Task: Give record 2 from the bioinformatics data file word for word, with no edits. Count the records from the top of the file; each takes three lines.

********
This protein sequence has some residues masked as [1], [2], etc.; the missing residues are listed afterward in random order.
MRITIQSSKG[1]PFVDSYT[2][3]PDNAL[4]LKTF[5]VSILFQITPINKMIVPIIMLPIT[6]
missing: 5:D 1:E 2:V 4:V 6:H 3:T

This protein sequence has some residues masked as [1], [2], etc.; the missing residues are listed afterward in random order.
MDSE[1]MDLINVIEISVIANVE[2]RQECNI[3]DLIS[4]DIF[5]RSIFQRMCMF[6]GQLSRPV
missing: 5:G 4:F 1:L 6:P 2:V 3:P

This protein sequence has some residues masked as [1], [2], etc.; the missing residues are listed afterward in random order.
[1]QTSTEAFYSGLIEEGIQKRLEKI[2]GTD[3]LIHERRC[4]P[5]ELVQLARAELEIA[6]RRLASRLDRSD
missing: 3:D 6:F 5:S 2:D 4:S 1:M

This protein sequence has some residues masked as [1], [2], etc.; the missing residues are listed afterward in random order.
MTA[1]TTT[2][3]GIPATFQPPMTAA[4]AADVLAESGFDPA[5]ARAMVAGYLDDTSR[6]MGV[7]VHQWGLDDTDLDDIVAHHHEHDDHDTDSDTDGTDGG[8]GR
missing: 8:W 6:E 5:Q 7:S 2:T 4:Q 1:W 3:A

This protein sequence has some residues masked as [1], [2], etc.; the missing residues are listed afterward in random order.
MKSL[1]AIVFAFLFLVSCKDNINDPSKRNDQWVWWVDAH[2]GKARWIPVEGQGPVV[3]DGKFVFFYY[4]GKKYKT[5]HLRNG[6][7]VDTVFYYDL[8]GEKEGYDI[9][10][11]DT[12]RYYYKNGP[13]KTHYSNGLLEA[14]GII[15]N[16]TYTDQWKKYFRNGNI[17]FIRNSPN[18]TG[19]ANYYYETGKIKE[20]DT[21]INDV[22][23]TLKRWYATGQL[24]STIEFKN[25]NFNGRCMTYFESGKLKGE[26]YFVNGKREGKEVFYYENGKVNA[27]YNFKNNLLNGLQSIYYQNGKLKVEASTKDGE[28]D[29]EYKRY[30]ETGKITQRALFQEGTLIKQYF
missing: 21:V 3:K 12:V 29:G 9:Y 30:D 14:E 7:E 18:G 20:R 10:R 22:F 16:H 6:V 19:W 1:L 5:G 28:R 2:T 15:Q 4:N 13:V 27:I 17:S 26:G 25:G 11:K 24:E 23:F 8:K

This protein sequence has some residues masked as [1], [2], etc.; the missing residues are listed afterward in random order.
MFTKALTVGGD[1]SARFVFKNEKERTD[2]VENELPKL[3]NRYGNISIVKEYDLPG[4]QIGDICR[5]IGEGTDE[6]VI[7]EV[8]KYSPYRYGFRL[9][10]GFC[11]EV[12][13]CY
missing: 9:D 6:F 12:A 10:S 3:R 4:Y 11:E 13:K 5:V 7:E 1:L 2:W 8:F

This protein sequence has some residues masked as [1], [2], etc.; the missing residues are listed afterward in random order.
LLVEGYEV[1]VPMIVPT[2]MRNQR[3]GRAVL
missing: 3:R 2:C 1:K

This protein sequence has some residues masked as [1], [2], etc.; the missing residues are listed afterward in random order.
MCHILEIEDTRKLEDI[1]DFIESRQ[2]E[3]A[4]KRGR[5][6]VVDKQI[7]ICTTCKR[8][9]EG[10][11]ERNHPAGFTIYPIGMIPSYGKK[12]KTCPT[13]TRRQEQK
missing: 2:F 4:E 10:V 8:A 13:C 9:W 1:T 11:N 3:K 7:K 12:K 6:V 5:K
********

This protein sequence has some residues masked as [1], [2], etc.; the missing residues are listed afterward in random order.
MDSE[1]MDLINVIEISVIANVE[2]RQECNI[3]DLIS[4]DIF[5]RSIFQRMCMF[6]GQLSRPV
missing: 5:G 4:F 1:L 6:P 2:V 3:P